:thumbsup:
     
    Mary likes this.
  10. anciendaze

    anciendaze Senior Member

    Messages:
    1,806
    Likes:
    4,650
    I feel the need to warn people that Dr. Paul Cheney is a fairly sick man who is not even seeing patients in the vast majority of cases handled by his clinic in the past. He had a heart transplant many years ago, and is in good shape for a survivor of nearly complete heart failure. He has a remarkable mind which considers things other doctors ignore, but when you are in such unknown territory this comes with the possibility of making mistakes. He is cautious enough that I don't know of anyone actually harmed by these experiments. (You need to contrast this with the typical series of uncontrolled experiments run by doctors who believe the problem is psychological. "All these patients need are antidepressants and a pair of running shoes." There are patients who have been given 30 different psychotropic medications -- and a graduate course on side effects.) I wouldn't be surprised to learn there are patients who feel otherwise about Cheney. If you try something with great hopes, and the result falls short of expectations, it is easy to believe you have been harmed. Just about every suggested treatment has fallen short of expectations.

    Now I want to get to the core of what makes this possible treatment different: it is fully testable. You can't argue that the problem is a matter of uncertain diagnosis. He only applies this to patients who show the long IVRT he looks for on an echocardiogram. (Measuring IVRT is well recognized by cardiologists, even if there are disputes about significance.) If a patient sent to him does not exhibit this characteristic, that patient is not a good candidate for this treatment. He is also measuring episodic hypoxia during sleep, independent of conventional diagnosis of sleep apnea. If the patient does not exhibit these episodes during sleep then supplemental oxygen is not an appropriate treatment.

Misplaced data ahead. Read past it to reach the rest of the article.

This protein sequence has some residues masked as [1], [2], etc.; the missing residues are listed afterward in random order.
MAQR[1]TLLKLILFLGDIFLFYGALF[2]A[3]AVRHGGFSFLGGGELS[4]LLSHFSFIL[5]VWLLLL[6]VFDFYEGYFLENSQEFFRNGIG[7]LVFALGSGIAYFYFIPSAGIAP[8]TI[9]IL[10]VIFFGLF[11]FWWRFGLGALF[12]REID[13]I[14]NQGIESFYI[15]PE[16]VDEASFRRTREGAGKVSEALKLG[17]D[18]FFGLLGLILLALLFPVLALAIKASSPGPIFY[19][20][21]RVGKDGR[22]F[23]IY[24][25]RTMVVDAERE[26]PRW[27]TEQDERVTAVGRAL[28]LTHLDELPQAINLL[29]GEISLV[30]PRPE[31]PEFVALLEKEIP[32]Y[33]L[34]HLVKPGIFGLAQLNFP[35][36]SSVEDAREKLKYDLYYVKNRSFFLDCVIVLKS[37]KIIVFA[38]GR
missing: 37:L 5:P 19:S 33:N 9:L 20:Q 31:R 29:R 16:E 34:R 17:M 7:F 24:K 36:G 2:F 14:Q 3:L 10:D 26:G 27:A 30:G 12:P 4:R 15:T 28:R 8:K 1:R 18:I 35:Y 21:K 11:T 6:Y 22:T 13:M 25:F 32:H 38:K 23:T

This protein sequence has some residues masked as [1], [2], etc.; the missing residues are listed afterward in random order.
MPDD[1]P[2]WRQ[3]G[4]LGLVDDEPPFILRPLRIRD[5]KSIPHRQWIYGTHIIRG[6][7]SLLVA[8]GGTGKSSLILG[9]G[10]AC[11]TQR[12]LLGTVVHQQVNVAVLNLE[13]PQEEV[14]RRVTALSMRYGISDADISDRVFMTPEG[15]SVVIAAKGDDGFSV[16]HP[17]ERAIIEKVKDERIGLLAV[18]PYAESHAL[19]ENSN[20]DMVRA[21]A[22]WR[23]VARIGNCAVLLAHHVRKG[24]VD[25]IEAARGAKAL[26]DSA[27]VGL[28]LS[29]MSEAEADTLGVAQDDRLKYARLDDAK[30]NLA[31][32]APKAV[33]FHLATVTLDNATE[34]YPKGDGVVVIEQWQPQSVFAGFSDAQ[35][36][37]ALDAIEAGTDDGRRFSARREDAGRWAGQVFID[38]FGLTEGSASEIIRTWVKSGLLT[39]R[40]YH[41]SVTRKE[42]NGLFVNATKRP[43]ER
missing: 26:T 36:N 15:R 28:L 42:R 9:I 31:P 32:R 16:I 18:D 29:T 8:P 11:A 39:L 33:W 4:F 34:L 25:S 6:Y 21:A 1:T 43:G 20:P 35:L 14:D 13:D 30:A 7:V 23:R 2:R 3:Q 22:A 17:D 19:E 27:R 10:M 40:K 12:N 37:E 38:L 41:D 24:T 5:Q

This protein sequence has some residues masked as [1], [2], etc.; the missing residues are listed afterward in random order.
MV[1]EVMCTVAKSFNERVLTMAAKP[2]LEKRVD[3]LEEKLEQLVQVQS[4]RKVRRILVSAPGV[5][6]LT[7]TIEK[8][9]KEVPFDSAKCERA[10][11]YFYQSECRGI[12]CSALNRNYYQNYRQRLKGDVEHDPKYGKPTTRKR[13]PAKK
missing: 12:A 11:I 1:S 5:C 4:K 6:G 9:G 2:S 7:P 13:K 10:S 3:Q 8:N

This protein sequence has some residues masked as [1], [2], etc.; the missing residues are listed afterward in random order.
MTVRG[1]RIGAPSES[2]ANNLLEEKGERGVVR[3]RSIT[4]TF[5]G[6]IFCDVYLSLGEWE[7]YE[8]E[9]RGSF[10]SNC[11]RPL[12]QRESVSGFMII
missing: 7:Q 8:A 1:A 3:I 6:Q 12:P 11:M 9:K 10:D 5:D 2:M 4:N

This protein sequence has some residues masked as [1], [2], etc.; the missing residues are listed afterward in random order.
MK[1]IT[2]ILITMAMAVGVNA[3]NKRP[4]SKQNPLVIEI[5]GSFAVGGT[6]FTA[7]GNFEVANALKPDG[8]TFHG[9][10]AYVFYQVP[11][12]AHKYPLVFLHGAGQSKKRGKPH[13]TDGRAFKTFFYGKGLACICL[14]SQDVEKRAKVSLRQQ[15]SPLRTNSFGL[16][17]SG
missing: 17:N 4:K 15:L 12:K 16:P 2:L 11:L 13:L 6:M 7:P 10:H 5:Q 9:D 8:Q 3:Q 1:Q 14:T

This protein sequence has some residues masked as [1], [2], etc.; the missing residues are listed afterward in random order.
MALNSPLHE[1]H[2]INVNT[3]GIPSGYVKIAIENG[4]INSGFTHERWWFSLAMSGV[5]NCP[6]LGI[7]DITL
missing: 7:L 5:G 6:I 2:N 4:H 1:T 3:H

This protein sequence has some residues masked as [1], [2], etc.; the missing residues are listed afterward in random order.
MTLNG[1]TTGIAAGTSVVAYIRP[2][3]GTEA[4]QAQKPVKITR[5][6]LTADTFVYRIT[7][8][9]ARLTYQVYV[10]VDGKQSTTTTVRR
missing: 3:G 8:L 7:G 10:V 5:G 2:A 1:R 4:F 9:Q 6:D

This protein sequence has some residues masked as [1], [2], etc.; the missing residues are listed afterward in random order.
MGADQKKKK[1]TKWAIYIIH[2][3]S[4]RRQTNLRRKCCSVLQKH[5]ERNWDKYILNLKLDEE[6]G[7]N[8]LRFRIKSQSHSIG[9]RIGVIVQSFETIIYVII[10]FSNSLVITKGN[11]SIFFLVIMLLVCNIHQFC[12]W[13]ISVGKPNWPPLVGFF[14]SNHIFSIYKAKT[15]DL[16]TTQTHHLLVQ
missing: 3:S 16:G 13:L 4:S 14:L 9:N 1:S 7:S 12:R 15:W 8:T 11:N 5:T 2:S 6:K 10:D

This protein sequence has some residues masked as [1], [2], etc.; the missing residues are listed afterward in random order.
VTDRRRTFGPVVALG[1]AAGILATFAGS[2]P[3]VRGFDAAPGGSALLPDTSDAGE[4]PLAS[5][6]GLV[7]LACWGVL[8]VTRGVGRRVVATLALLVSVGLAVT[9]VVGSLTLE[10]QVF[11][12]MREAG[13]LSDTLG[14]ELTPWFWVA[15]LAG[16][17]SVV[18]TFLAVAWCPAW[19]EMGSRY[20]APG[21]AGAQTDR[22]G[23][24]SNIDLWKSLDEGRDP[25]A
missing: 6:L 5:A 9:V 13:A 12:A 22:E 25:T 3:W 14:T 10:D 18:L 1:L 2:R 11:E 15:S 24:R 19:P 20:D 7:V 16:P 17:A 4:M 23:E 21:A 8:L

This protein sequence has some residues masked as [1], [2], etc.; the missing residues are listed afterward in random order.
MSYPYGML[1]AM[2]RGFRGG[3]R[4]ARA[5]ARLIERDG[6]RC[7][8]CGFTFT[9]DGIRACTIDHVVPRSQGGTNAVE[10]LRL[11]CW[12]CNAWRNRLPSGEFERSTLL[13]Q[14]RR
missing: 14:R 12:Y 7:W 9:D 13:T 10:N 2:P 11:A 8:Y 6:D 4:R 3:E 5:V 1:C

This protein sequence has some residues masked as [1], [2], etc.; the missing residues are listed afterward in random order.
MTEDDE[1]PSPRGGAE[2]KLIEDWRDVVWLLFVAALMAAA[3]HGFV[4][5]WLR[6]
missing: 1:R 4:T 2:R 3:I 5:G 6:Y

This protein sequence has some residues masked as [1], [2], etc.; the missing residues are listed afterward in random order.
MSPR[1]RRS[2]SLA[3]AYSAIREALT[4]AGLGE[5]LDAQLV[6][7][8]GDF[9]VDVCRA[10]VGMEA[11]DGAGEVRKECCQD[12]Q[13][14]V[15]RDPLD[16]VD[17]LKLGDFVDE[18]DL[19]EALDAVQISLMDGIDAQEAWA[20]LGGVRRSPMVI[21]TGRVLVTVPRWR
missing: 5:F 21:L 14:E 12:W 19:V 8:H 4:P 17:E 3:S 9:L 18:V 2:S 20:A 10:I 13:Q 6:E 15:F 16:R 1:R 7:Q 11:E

Results of his experiments should also not depend on assessments of psychological factors. He is looking for a decrease in IVRT and an increase in cardiac output. He could be wrong, but this suggested approach is fully testable without any new technology or science.
     
  11. anciendaze

    anciendaze Senior Member

    Messages:
    1,806
    Likes:
    4,650
    I'm getting feedback from communication outside PR which indicates some misunderstanding. At the risk of repetition I will add some emphasis to the above.

    It is important to note here that this is not evidence that "more oxygen is better". I've already mentioned the paradoxical response above. If a patient has trouble clearing the byproducts of oxygen metabolism normally, producing more such byproducts will not improve matters. This could be what is going on in PEM.

    (You might also ask divers why oxygen rebreather apparatus acquired such a bad reputation. Oxygen is not always a morally "good" chemical.)

    I've said above that evidence of dysautonomia while awake should raise suspicions that autonomic function is impaired during sleep. The obvious natural inference about breathing is that you feel an urge to breathe when you are short of oxygen in your lungs. This makes sense, but is simply wrong. Human physiology works a different way, but we don't notice the difference under common circumstances.

    There was a tragic accident at Kennedy Space Center in which three engineers died. They were trying to inspect the inside of a Shuttle External Tank stored there, not realizing it was filled entirely with nitrogen. (There were multiple individual and organizational errors in this, but that is not my purpose in telling the story.)

    Since 80% of the air you breathe is already N2, you should not expect to notice a difference in smell or taste from 100% N2. The obvious warning of breathing pure nitrogen would be shortness of breath. This did not appear until the victims were suffering effects of hypoxia because the stimulus to breathe is controlled by partial pressure of CO2, and breathing pure nitrogen clears CO2.

    If people who should be alert for problems can be so completely taken in by a complete absence of O2 while conscious, with safety only a few feet away, no one should be surprised if a damaged autonomic system fails to properly maintain control of breathing to prevent episodes of hypoxia during sleep.
     
  12. PatJ

    PatJ far and free I gaze